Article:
A brief history, focusing on New South Wales (NSW)

The treatment of mental health challenges, within NSW, can be divided into four distinct periods:

1. The early years of settlement (1788-1838)

During this time, there was very little in the way of services. The first recorded case of mental illness was recorded in 1805, and this had to do with a legal trial where a jury was instructed to consider whether the defendant was insane. Found to be insane, he was placed into the private care of two people rather than being incarcerated.

There were a few of these situations over the years until the first asylum for the mentally ill was established in 1811.

No therapy was provided at this facility, and the living conditions were exceptionally poor because it was overcrowded and lacked the resources to provide sufficient food, soap and other supplies.

2. The moral treatment era (1839-1860)

This period signalled a new approach to treating mental health challenges which was called moral therapy.

Moral therapy minimised restraint and coercion and emphasised treating patients with kindness, providing home-like living conditions, and keeping patients busy with “useful” arts and crafts. Importantly, it also advocated for returning patients to their communities as soon as possible.

While this approach was attempted with the opening of a new purpose-built asylum in 1839, it was a failure from the start. The reason why it failed was mainly due to the political conflict that the founder of the asylum had with members of the medical profession, but other factors such as lack of finances and staff also played a role.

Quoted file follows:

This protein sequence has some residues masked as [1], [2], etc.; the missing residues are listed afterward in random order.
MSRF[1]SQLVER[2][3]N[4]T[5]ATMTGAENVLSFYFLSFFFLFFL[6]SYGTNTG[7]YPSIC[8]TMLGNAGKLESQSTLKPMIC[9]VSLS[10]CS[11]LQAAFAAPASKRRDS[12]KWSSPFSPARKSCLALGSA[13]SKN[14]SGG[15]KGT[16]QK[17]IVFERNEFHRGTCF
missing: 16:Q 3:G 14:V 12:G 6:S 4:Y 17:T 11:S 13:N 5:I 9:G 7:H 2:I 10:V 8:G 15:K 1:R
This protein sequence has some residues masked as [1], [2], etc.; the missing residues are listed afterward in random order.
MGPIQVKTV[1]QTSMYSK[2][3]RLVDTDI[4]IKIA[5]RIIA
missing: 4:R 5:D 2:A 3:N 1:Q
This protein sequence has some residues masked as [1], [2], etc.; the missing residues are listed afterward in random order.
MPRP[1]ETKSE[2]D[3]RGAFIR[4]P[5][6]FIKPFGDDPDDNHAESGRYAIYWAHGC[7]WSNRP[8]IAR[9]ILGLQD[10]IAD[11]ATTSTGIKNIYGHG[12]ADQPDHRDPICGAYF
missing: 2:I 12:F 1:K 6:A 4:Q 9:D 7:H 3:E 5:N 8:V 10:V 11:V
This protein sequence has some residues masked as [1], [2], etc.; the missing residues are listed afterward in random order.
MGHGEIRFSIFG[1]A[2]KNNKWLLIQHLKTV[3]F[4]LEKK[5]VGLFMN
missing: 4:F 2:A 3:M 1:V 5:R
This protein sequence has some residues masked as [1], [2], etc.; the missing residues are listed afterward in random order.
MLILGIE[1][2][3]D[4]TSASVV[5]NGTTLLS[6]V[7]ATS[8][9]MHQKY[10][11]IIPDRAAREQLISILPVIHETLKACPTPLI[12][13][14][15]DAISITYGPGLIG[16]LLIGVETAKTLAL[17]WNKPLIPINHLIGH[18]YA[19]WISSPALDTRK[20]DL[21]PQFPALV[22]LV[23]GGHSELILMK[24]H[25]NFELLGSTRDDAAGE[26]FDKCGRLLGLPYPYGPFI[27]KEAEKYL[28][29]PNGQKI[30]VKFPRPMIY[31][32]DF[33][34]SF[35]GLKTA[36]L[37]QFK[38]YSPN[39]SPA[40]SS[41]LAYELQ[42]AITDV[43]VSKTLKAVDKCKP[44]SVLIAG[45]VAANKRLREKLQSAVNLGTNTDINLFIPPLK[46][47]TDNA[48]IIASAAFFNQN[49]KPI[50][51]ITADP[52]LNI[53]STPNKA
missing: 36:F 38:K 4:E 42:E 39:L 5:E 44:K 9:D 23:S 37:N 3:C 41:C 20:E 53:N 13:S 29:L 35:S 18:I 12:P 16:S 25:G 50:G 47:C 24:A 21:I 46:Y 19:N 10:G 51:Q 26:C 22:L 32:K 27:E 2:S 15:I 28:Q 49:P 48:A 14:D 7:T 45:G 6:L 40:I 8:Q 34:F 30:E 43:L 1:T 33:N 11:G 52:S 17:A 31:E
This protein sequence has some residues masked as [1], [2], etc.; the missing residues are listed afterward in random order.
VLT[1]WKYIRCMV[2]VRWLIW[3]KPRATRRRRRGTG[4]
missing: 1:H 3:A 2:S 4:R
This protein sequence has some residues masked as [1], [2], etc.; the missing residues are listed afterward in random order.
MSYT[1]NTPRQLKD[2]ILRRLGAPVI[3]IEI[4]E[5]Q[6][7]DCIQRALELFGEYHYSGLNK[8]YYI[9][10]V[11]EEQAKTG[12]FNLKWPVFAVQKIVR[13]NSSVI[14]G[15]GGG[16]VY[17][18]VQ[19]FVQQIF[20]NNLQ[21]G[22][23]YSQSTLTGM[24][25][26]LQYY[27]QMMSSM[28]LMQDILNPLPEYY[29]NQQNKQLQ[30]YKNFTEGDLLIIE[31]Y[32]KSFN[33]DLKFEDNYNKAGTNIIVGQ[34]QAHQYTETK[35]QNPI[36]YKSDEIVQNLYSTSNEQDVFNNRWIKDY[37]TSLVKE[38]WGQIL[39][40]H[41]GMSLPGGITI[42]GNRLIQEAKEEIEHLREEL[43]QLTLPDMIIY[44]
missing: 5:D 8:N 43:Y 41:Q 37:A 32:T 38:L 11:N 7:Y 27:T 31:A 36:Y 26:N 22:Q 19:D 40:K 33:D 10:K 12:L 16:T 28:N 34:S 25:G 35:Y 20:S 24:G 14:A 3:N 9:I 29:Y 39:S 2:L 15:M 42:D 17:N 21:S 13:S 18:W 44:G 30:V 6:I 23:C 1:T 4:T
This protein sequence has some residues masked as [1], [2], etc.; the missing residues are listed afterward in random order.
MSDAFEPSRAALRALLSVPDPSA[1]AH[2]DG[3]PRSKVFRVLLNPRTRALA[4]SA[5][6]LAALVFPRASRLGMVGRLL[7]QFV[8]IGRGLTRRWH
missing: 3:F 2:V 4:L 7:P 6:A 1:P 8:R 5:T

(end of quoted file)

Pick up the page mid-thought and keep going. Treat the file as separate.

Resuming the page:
3. The physical treatment era (1860-1945)

Three developments were significant in the physical treatment era:

  1. Massive growth of the asylum system. By 1894, there were eight psychiatric hospitals in NSW. Not only had the number of psychiatric hospitals increased, but their size had increased too: In 1940, more than 10,000 patients were housed in psychiatric hospitals.
  2. Attempts by psychiatry to establish its legitimacy within the medical field. At the time, mental health challenges weren’t perceived to be an illness in the same way in which physical ailments were. Because of this, psychiatrists attempted to develop physical treatments in order to change this perception.
  3. The discover of physical therapies to treat mental health challenges. Various “therapies” were tried (TW: it gets a bit ick here, so you might want to skip this) including draining spinal fluid and replacing it with horse serum, administration of purgatives and sedatives, and administration of electric shocks to various parts of the body. One of the reasons for this unusual mixture of treatments was that, at the time, the leading theory was that toxic secretions from glands in the body were responsible for mental health challenges, so removing those toxic secretions became the goal. For this reason, many patients also had their tonsils, adenoids, and gall bladders removed. By the 1940s, insulin shock therapy, electroconvulsive therapy and lobotomies were introduced as well.